SLAM Magazine

Stay Cool

Let’s jump right into this, yeah? This summer, I got to visit the SLAM Dome—as in, SLAM Magazine’s office in NYC. I’ll start from the beginning.

When I was in middle school and forgot what I learned in my math class earlier in the day, I’d ask my brother for help with the inevitable one or two word problems at the end of my homework assignment. As I waited for him to decipher the algebraic codes, I developed two habits: cracking my knuckles and browsing SLAM.

He had a big stack of old SLAM copies on his dresser, so I looked through them. With his permission, I tore out some two-page, perforated spreads called SLAMups, which on the front and back captured a slam dunk—one of my favorite parts of the game.

I guess my brother noticed I took a liking to the source for the best in basketball because he gifted me a year-long subscription to the mag for Eid soon after, and I’ve been subscribed ever since.

SLAM’s style was cool. It wasn’t boring or dry. It picked me up from my seat and dropped me into the scene, as if I was the sports journalist with the press pass watching LeBron James before he stepped onto the court to either continue or end the second-longest winning streak in the NBA.

The wittiness, sarcasm, subtle jokes, and proper coverage SLAM offered within its pages intrigued me. Not just the featured articles, but the captions under pictures, replies to letters from readers,  subheadings—all of it was beautifully written. I never thought of SLAM as something more than a hobby, until after November 2010, when I wrote into Trash Talk for the first time. Then more recently during this spring semester, my professor helped me write a cover letter of sorts, clearly and eloquently stating, hey I’m interested and enthusiastic and ready.

I addressed the letter to Lang Whitaker, who I’ve mentioned in previous posts, but I got an email from the Ed himself, Ben Osborne, shortly after @SLAMonline followed me on Twitter. He invited me up to the SLAM Dome, and Alhamdulillah, I got to see the office wallpapered with SLAM covers, where the website and magazine work goes down.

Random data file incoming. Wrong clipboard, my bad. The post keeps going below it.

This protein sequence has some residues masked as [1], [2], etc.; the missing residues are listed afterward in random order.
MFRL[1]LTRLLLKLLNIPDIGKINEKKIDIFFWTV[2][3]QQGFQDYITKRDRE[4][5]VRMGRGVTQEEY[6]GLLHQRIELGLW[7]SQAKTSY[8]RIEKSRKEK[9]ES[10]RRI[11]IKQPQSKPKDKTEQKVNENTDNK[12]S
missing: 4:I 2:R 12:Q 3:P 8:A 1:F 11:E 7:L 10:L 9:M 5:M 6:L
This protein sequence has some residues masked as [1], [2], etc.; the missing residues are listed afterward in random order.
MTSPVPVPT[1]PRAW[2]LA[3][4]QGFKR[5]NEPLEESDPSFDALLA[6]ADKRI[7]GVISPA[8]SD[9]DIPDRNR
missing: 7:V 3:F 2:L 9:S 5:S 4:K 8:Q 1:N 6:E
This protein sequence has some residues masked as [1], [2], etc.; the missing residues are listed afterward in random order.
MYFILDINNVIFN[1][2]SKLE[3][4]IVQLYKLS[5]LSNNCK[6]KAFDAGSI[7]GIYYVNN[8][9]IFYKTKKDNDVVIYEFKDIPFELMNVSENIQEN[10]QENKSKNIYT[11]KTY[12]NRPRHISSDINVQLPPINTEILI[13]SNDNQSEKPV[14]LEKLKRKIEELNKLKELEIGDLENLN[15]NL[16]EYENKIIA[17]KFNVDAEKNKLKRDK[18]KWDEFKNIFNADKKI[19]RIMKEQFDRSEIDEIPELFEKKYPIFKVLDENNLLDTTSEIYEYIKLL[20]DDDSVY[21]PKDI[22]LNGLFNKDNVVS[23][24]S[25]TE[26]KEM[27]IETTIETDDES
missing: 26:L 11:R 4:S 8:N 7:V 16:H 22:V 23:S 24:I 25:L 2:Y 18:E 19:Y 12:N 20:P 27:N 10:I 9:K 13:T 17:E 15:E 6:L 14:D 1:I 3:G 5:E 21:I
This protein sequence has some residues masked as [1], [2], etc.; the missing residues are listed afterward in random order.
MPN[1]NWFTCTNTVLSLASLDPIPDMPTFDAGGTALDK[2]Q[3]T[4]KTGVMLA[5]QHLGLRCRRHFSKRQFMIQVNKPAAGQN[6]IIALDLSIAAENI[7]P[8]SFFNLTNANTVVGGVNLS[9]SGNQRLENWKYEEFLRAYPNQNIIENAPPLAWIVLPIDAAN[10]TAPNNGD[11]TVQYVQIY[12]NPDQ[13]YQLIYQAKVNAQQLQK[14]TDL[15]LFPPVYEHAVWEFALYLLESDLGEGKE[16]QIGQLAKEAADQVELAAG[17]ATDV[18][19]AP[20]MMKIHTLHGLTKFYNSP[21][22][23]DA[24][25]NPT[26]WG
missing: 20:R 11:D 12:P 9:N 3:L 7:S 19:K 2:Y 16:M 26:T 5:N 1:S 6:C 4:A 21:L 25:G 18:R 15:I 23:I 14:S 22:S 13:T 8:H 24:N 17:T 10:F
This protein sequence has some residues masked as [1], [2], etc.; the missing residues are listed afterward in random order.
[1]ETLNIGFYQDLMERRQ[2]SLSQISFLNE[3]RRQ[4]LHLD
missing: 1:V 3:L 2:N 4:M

Before stepping into the office, I was nervous. I was nervous when I read the email, the night before, on the train, walking to the building, and waiting outside the door. On paper, I can edit my words and rewrite and get a second or third pair of eyes to read over my paragraphs to make everything sound wonderful. In person, it’s different. It’s raw.

SubhanAllah, all the anticipation and nervousness was for naught. I didn’t need to impress anyone. Studying the night before, scripting my words and responses to possible questions, arranging an extra formal outfit—none of it was necessary. I met the people there, and they were genuine and cool. Genuinely cool, you know, like their writing. And nice. So, so nice. I actually felt comfortable around them, and that was weird for me.

Because usually, I am conscious of my appearance, my hijab, my clothes, my everything. But even when working side-by-side and step-by-step with an editor earlier this week at the SLAM Dome, I didn’t care that my hijab was crooked, that my clothes were different, that my posture was terrible, and that my feet didn’t reach the ground.

And that felt wonderful.

Walking alone in New York with thousands of other people felt wonderful too. I understand that at 21-years-old, I’m a little late in traveling on a train by myself, but I realized this week going into the City is not a big deal at all. A bunch of people do it everyday, but that doesn’t mean each person walking down 7th Ave is used to the hustle and bustle. Some of those thousands of people are wandering around for the first time, taking in the sight of the surrounding skyscrapers, just like you.

I’ll sign off with this: the awesome people at SLAM are as cool as I thought they were, if not more so. And you’re cooler than you know, too.

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